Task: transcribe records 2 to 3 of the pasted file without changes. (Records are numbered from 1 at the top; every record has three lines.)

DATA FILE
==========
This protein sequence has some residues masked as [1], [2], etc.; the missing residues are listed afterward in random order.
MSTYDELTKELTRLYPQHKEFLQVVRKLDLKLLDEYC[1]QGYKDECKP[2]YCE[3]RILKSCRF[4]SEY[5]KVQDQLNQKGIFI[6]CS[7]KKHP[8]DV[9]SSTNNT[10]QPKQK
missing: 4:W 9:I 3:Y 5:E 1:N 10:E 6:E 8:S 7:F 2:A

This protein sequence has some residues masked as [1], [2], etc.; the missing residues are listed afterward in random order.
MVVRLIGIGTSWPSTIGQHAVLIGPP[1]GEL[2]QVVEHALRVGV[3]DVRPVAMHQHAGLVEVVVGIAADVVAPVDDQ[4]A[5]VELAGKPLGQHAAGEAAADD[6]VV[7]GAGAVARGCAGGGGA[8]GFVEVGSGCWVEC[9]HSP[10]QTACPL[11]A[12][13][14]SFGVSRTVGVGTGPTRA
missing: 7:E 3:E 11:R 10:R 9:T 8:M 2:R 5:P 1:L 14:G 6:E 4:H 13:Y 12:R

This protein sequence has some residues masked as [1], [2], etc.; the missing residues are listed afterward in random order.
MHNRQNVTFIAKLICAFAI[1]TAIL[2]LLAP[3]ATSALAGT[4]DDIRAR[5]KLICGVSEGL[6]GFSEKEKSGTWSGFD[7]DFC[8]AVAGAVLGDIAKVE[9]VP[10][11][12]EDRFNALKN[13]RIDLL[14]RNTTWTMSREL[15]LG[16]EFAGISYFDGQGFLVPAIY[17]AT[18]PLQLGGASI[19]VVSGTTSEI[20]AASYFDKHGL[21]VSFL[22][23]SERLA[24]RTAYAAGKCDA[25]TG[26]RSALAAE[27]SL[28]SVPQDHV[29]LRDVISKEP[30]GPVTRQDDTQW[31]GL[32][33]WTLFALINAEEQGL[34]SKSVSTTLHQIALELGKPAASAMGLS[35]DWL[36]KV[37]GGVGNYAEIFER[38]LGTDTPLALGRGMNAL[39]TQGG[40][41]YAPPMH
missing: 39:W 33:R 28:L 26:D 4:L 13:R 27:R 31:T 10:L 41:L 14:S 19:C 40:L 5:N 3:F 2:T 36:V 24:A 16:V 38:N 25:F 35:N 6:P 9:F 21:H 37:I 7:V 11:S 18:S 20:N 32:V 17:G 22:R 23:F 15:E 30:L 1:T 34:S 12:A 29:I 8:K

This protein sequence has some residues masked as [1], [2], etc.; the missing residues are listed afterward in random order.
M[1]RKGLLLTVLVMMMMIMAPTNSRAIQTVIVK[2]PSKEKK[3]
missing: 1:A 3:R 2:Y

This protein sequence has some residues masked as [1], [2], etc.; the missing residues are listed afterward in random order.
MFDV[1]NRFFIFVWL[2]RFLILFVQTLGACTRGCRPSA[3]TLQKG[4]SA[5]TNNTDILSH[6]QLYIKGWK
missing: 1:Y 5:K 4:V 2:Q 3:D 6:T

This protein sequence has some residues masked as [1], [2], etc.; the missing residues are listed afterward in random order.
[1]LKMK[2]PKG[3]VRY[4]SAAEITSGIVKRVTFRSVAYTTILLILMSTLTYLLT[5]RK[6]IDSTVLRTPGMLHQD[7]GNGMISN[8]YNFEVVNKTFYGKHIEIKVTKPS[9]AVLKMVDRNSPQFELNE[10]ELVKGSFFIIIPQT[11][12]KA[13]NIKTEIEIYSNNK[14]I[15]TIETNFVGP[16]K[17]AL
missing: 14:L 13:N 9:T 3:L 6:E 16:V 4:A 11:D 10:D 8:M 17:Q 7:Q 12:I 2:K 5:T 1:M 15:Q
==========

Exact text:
This protein sequence has some residues masked as [1], [2], etc.; the missing residues are listed afterward in random order.
MVVRLIGIGTSWPSTIGQHAVLIGPP[1]GEL[2]QVVEHALRVGV[3]DVRPVAMHQHAGLVEVVVGIAADVVAPVDDQ[4]A[5]VELAGKPLGQHAAGEAAADD[6]VV[7]GAGAVARGCAGGGGA[8]GFVEVGSGCWVEC[9]HSP[10]QTACPL[11]A[12][13][14]SFGVSRTVGVGTGPTRA
missing: 7:E 3:E 11:R 10:R 9:T 8:M 2:R 5:P 1:L 14:G 6:E 4:H 13:Y 12:R

This protein sequence has some residues masked as [1], [2], etc.; the missing residues are listed afterward in random order.
MHNRQNVTFIAKLICAFAI[1]TAIL[2]LLAP[3]ATSALAGT[4]DDIRAR[5]KLICGVSEGL[6]GFSEKEKSGTWSGFD[7]DFC[8]AVAGAVLGDIAKVE[9]VP[10][11][12]EDRFNALKN[13]RIDLL[14]RNTTWTMSREL[15]LG[16]EFAGISYFDGQGFLVPAIY[17]AT[18]PLQLGGASI[19]VVSGTTSEI[20]AASYFDKHGL[21]VSFL[22][23]SERLA[24]RTAYAAGKCDA[25]TG[26]RSALAAE[27]SL[28]SVPQDHV[29]LRDVISKEP[30]GPVTRQDDTQW[31]GL[32][33]WTLFALINAEEQGL[34]SKSVSTTLHQIALELGKPAASAMGLS[35]DWL[36]KV[37]GGVGNYAEIFER[38]LGTDTPLALGRGMNAL[39]TQGG[40][41]YAPPMH
missing: 39:W 33:R 28:L 26:D 4:L 13:R 27:R 31:T 10:L 41:L 14:S 19:C 40:L 5:N 3:F 2:T 36:V 24:A 16:V 38:N 25:F 35:N 6:P 9:F 21:H 37:I 7:V 11:S 18:S 20:N 32:V 17:G 22:R 23:F 15:E 30:L 1:T 34:S 12:A 29:I 8:K